For the outside: Bifen
IT , Permethrin
should be applied to grassy and bushy areas near the house
or kennel, the edges of lawns and gardens, under porches, and other
areas where the dog travels or spends time. It is usually not necessary
to treat the entire yard. One way to determine the extent and locations
of tick presence is by using a white cloth such as a pillow case.
Drag it along the grass, and brush it up onto foliage. Stop to check
the presence of the ticks. Shrubbery up to a height of 2-3 feet
should be sprayed. Non chemical methods of treatment include keeping
the grass mowed, removal of bushy areas and fencing to keep deer
American Dog Tick
Click on image to
Dogs are the preferred host of adults of this tick species, but
they will feed on larger animals.
This tick is a carrier of the causal organism of :
Rocky Mountain spotted fever.
Symptoms appear 3 to 12 days after tick contact. There is a sudden
onset of symptoms that include fever, headache, and aching muscles.
A rash usually develops on the wrists and ankles on the second or
third day of fever. The rash then spreads to involve the rest of the
body, including the palms and soles. If you experience fever following
tick contact, see your physician. It is important to receive the appropriate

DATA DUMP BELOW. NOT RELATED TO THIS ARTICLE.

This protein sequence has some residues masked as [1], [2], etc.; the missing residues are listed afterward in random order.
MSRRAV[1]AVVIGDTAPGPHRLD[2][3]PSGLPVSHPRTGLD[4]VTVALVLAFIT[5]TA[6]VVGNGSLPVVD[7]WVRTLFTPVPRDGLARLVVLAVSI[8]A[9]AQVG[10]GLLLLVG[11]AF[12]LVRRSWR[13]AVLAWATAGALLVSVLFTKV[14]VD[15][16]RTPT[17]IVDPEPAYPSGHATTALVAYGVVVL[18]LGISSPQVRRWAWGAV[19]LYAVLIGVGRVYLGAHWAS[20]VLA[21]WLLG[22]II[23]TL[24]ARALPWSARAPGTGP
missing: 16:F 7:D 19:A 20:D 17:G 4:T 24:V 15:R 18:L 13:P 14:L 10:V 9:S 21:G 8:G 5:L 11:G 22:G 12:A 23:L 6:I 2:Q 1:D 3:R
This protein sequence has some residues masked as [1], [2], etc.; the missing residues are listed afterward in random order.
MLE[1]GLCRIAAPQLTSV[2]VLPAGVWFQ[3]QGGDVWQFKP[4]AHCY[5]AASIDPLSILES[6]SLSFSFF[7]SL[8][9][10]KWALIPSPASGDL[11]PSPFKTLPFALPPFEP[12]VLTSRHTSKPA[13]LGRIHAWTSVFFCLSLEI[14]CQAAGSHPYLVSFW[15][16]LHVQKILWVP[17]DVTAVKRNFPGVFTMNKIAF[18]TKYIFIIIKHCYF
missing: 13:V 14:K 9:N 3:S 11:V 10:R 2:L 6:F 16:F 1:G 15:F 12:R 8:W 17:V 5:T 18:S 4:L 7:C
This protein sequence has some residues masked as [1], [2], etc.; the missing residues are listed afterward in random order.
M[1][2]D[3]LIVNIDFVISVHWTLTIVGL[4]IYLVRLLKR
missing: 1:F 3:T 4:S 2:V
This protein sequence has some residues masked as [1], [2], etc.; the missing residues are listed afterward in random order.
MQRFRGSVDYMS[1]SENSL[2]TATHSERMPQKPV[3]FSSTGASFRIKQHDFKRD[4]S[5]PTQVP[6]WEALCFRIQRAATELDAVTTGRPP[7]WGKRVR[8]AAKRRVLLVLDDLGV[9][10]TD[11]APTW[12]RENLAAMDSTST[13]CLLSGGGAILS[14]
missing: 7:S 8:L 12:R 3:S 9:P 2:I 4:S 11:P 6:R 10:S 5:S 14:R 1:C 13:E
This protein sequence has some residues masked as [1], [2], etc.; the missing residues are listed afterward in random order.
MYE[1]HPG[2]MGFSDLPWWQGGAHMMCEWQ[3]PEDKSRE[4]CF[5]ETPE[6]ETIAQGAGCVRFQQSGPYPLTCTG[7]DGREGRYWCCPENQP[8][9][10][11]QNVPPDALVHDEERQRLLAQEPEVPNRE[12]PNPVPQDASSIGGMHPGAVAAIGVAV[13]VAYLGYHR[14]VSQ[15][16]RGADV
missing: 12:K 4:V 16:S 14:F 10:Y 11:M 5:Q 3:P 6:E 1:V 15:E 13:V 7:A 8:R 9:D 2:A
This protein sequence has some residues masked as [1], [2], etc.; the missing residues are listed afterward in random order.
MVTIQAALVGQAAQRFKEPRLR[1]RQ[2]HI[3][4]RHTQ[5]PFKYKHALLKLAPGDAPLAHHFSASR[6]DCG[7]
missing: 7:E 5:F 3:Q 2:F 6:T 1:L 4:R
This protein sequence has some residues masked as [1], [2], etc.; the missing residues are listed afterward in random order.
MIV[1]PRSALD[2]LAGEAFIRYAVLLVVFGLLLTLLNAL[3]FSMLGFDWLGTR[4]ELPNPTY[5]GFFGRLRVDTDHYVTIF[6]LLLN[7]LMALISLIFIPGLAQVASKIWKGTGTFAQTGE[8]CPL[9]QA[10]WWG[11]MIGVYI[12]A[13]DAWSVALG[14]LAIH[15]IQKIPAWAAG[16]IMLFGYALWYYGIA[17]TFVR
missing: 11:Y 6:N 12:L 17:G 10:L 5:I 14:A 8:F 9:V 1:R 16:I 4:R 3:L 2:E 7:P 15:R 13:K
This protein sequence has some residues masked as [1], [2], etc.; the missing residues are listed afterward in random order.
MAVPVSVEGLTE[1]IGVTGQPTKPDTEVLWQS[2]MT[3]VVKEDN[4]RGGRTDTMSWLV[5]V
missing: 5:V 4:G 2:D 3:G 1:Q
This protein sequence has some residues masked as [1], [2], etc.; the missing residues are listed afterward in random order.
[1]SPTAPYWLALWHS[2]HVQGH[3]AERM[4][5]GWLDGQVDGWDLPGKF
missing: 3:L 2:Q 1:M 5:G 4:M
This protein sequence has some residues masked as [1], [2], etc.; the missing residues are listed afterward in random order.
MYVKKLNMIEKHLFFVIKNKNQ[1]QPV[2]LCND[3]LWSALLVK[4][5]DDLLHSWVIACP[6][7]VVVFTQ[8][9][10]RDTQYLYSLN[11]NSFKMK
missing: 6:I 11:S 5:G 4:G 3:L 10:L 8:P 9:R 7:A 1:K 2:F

antibiotics as soon as possible if spotted fever is suspected. Most
fatalities can be attributed to a delay in seeking medical attention.
occurs throughout the easter and central United States.
The American dog tick goes through an egg, larva, nymph, and adult
stage during its development.
While they may be found throughout the year, adults are most active
during late April through May.
The immature stages may feed on these same hosts but prefer to infest
smaller mammals such as meadow mice, squirrels, and chipmunks.
All stages of the American dog tick will also feed on humans if given
They do not transmit Lyme disease.
Although dog ticks do not carry Lyme disease, they are the main
carrier of Rocky Mountain Spotted Fever in the midwest states.
Control of American dog ticks in outdoor areas is extremely difficult.
While several insecticides are labeled for outdoor tick control, they
are usually not effective in eliminating large numbers of ticks in
brushy, heavily wooded areas
There are, however, some management techniques that can discourage
a buildup of ticks in these areas.
Modifying the habitat is a more permanent approach to tick management.
Since ticks must be in areas of high humidity in order to survive,
they are most commonly found in grassy, brushy, wooded, and shaded
Therefore, reducing the humidity in these areas by keeping grass well-clipped,
removing brush, and pruning trees to allow more sunlight to penetrate
to the soil surface will discourage ticks from becoming established
in these areas.
Insecticide sprays could be sprayed with limited results.
Bifen IT, Conquer, and
SFR are recommended products.